I quit a lot of things throughout my life because I wanted to be great at everything I set out to do. What I often forget is that greatness requires time and devotion.

Time = Patience + Silence + Focus

Time spent in practice requires patience in the absence of ability, silence in the presence of the world, and focus on the task at hand. When I was younger, there was an abundance of time. Now, I find that abundance lessening as I am pulled in too many directions. I ache for some patience, silence, and focus.

In the writing of the post I continuously battled with the desire to check my phone, e-mail, social network accounts. What is going on? What am I missing?

Am I really serious about what I want to do? Do I really aspire to be great? Then I will spend the necessary time.

Devotion Leads To Mastery

Devotion fuels our ability to spend time in the pursuit of greatness. Our love for “the subject” keeps us coming back when failure and mediocrity tells us to quit. Without devotion, we would be satisfied, content with today.

To be great is to never be satisfied with our current level of understanding. There must be something more than greatness. There must be a point and purpose to our practice. For many, it is the love of the craft. For others, it is the promise of riches and rewards.

What Will You Practice Today?

Of Change and Resolution

That feeling when you read something that sticks in your mind like a nagging thought. It won’t go away. It feeds on hope and insecurity. All that is right with the world, all that is wrong, is consumed by the thought that perhaps as a society we’ve been here before.

Joseph Campbell (2008) writes in The Hero with a Thousand Faces:

As Professor Arnold J. Toynbee indicates in his six-volume study of the laws of the rise and disintegration of civilizations, schism in the soul, schism in the body social, will not be resolved by any scheme of return to the good old days (archaism), or by programs guaranteed to render an ideal projected future (futurism), or even by the most realistic, hardheaded work to weld together again the deteriorating elements. Only birth can conquer death–the birth, not of the old thing again, but of something new. Within the soul, within the body social, there must be–if we are to experience long survival–a continuous “recurrence of birth” (palingenesia) to nullify the unremitting recurrences of death.  (pp. 11-12).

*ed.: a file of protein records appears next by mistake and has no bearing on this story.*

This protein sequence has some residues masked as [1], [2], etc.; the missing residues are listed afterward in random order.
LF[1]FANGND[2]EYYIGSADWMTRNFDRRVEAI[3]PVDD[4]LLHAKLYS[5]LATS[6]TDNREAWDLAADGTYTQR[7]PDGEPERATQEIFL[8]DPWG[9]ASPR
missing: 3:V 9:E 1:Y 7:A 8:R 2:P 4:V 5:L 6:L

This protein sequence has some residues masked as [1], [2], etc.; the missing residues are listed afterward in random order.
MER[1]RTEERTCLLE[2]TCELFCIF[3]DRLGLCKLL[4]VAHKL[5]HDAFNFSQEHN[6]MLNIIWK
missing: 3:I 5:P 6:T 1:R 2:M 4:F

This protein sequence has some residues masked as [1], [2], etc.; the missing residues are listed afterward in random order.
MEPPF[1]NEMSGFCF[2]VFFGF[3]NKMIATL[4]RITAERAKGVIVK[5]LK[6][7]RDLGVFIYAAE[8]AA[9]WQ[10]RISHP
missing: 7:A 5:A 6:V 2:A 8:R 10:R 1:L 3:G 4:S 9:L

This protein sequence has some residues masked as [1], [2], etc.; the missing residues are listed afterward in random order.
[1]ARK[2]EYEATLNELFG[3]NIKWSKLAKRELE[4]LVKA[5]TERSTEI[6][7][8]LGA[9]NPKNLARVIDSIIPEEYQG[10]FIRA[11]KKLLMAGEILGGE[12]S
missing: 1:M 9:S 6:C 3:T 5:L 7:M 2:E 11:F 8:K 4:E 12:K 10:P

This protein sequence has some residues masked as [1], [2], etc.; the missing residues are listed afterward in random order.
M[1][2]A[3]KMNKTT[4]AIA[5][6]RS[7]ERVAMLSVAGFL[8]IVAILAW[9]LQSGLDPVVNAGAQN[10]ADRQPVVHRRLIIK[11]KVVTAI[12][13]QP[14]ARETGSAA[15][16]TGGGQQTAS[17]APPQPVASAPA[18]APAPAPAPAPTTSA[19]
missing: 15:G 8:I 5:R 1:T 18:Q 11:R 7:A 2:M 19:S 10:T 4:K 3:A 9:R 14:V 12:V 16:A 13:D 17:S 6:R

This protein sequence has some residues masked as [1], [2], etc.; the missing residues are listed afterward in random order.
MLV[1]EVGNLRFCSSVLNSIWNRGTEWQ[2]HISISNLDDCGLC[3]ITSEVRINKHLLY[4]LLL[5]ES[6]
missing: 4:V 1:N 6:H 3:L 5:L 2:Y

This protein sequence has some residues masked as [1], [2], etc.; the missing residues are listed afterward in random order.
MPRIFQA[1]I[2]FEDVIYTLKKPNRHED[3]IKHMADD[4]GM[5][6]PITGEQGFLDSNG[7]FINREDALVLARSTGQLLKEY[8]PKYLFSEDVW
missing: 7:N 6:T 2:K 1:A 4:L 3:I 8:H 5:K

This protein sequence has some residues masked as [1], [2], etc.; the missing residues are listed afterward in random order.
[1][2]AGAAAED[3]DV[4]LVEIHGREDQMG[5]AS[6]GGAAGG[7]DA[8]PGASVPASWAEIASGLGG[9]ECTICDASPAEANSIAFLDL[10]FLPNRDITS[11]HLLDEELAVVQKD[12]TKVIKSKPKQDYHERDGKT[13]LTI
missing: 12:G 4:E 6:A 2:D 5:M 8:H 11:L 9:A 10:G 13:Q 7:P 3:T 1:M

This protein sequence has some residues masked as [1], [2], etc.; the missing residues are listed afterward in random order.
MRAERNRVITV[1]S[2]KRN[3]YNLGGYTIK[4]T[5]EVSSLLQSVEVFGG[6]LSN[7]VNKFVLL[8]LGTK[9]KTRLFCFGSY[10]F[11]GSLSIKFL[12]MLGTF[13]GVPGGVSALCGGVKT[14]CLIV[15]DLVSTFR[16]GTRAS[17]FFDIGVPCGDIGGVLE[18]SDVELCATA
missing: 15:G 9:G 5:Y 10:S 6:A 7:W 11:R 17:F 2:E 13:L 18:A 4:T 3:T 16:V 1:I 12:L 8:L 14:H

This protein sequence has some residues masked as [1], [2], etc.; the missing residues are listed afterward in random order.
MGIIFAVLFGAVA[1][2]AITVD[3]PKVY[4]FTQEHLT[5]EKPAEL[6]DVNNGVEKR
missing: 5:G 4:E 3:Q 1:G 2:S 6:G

The Look Book

In a recent article, Danny Boyle’s 15 Golden Rules of Moviemaking, filmmaker Danny Boyle wrote about showing up on set with “a look book”:

10. COME TO THE SET WITH A LOOK BOOK • I always have a bible of photographs, images by which I illustrate a film. I don’t mean strict storyboards, I just mean for inspiration for scenes, for images, for ideas, for characters, for costumes, even for props. These images can come from anywhere. They can come from obvious places like great photographers, or they can come from magazine advertisements—anywhere, really. I compile them into a book and I always have it with me and I show it to the actors, the crew, everybody!

I am intrigued by the concept of creating a look book. Purists will balk at creating a look book, “You’re going to pollute your vision with the work of others.” The rest of us will have what we need to tell the story the way it must be told.

But don’t stop at photographs. Collect words and typographic treatments, old and new paintings, architecture, color, music, abstract art, waveforms, symbols, comics, websites, tweets, trash, and textures.

Everything can be put into a look book.

You only will get out what you put in.